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Title: Probing topological excitations with a scanning tunneling microscope: from Yu-Shiba-Rusinov states to fractional quantum Hall states
Authors: Hu, Yuwen
Advisors: Yazdani, Ali
Contributors: Physics Department
Subjects: Physics
Issue Date: 2023
Publisher: Princeton, NJ : Princeton University
Abstract: Interacting electrons in quantum materials behave differently than a single electron: the interaction induces topology and correlation in the collective excitations and gives rise to many completely new properties such as unusual statistics of the quasi-particles. A scanning tunneling microscope (STM) probes the tunneling event for an electron between the tip and the local electronic environment of the sample, thus can serve as a tool to probe the topological excitations in the sample. In the first part of this dissertation, we use the STM tip to study various magnetic atomic structures on a superconducting surface and measure their Yu-Shiba-Rusinov (YSR) states. We are able to tune both the spin ground states and YSR band topology with atomic manipulation experiments, which gives us parameter space where Majorana quasi-particles can potentially emerge in a longer chain. In the second part of the dissertation, we study the integer (IQH) and fractional quantum Hall (FQH) effect of a bilayer graphene device in a perpendicular magnetic field. We identify the broken symmetry states in the lowest Landau level (LL) by imaging the wavefunction. In the N=0 LL orbital state, we observe the Jain sequence of FQH states with a large thermodynamic gap size. We also measure the tunneling gap of FQH states which reflects the anyonic excitations in the composite fermion LL. In the N=1 orbital state we observe even-denominator states and their Levin-Halperin daughter states, which identify the even-denominator states to be the Moore-Read Pfaffian states. The thermodynamic gap of the Pfaffian states measured by STM is about 30 K. These experiments serve as important steps for STM to study anyons and their topological excitations.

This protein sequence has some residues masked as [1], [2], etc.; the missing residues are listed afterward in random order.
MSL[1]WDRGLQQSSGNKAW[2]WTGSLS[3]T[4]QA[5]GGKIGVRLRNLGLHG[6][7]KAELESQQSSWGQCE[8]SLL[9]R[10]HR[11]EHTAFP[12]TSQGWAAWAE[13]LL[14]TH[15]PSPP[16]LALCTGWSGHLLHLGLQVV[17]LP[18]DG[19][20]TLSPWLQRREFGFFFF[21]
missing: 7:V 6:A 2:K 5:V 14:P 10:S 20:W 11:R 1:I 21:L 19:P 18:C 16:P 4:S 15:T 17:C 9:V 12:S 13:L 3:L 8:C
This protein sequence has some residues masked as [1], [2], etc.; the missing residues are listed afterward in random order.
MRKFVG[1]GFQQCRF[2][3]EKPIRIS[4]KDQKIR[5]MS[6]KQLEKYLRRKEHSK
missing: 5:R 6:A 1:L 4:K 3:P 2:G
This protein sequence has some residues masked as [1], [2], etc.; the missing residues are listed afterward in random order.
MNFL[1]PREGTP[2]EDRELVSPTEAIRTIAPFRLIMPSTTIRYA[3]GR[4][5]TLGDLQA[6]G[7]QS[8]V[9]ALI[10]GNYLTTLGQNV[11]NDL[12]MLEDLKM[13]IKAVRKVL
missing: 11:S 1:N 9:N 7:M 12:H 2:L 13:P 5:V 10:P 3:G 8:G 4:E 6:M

Type of Material: Academic dissertations (Ph.D.)
Language: en
Appears in Collections:Physics

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